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Transfer on Death Deed: Is It as Easy as It Sounds?

On Behalf of | Feb 5, 2023 | Healthcare Directive

Transfer on Death Deed: Is It as Easy as It Sounds?

Eight years ago, on January 1, 2016, while we were recovering from the previous night’s shenanigans by nursing bottomless Bloody Marys (hey, hair of the dog – it works!), popping pain relievers, and watching college football extravaganzas, California’s transfer-on-death deed law came into effect.

You may have missed this event since you were probably busy making a list of New Year’s resolutions that you had no intention of keeping.

The transfer-on-death deed allows a homeowner to transfer title to their property upon their death without a will or without having to endure the probate process. Sounds pretty great, right? Not really. There are some serious dangers in using a transfer-on-death deed.

Now in 2024, we know some of the major drawbacks of using a transfer-on-death deed, which include deed errors or unintended consequences, problems with minor beneficiaries, lack of assistance from attorneys, and title company hesitation to accept the deed immediately upon death.

Danger #1 – Joint Title Overrides A Transfer-On-Death Deed

If you jointly own a property with someone, when you die, the other joint title owner will become sole owner of the property, even if there is a transfer-on-death deed that has been properly recorded. Most married couples hold property in joint title or as community property, both of which will supersede any transfer-on-death deed that either spouse may record.

Danger #2 – There Are Complications If The Beneficiary Is A Minor

If you leave your home to a minor, a court-appointed custodian will need to be appointed to manage the property until the child turns 18. At the age of 18, your child will become the owner of the home. Let’s be honest – there aren’t many 18 year olds who are ready for the responsibilities of home ownership. (We’re just happy if they don’t text and drive and can do their own laundry.)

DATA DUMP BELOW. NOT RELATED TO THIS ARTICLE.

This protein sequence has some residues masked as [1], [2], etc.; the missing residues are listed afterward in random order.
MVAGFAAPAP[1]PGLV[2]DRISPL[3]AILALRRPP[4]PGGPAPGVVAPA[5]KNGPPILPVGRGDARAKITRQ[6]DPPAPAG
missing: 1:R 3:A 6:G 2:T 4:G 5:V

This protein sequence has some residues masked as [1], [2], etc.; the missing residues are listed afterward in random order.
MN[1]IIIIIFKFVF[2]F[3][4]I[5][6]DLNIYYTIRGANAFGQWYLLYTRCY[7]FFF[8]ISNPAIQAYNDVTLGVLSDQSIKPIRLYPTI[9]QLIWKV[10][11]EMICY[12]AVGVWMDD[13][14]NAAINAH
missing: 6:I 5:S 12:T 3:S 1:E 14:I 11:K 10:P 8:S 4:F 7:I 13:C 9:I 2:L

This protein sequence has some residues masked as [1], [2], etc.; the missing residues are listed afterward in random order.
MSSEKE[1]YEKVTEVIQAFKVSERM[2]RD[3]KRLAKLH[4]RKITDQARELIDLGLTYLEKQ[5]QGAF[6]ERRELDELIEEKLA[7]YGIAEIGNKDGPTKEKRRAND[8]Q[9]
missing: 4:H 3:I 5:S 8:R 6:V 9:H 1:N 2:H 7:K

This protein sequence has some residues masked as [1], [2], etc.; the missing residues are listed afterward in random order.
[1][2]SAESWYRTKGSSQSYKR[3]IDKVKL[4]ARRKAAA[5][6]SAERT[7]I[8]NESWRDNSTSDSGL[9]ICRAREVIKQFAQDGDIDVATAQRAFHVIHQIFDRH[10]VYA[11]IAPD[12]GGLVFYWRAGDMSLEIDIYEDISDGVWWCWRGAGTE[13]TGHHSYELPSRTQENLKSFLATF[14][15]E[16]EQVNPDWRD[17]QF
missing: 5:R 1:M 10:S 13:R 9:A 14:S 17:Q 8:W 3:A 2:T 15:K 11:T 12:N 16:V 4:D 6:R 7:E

living trust allows you to leave your home to your child and pick someone to manage your assets on behalf of your child until they are able to handle the responsibilities that come with inheriting your assets. Your child’s inheritance can also be protected from creditors through the living trust. None of these options are available with a transfer-on-death deed.

Danger #3 – Attorneys Generally Will Not Help You With These Deeds

The transfer on death deed was intended to be a “self-help” option for property owners. Due to the nature of these deeds and the purpose for which they were created by the California legislature (to avoid paying attorney’s fees, let’s be honest), most attorneys will not provide any assistance to homeowners looking to complete these deeds. So if you are completing a transfer on death deed, make sure you carefully read all applicable instructions and follow them closely!

Danger #4 – The Property May Not Be Able To Be Sold For Three Years

Ok, so you completed and recorded a transfer-on-death deed. You pass away. (Deepest condolences!) Your Cousin Jan now inherits your house per the transfer-on-death deed. Cousin Jan doesn’t have the same fond memories as you do of your shared summer vacations in the log cabin in Yosemite and so she can’t wait to sell this house. Unfortunately, when title is transferred through a transfer-on-death deed, title companies are often hesitant to insure clear title until three years after the transfer date. So your home is unable to be sold or mortgaged for three years. Cousin Jan is not going to be happy.

There are many issues you need to consider before using a transfer-on-death deed. Talk to an attorney. And then go back to nursing your hangover.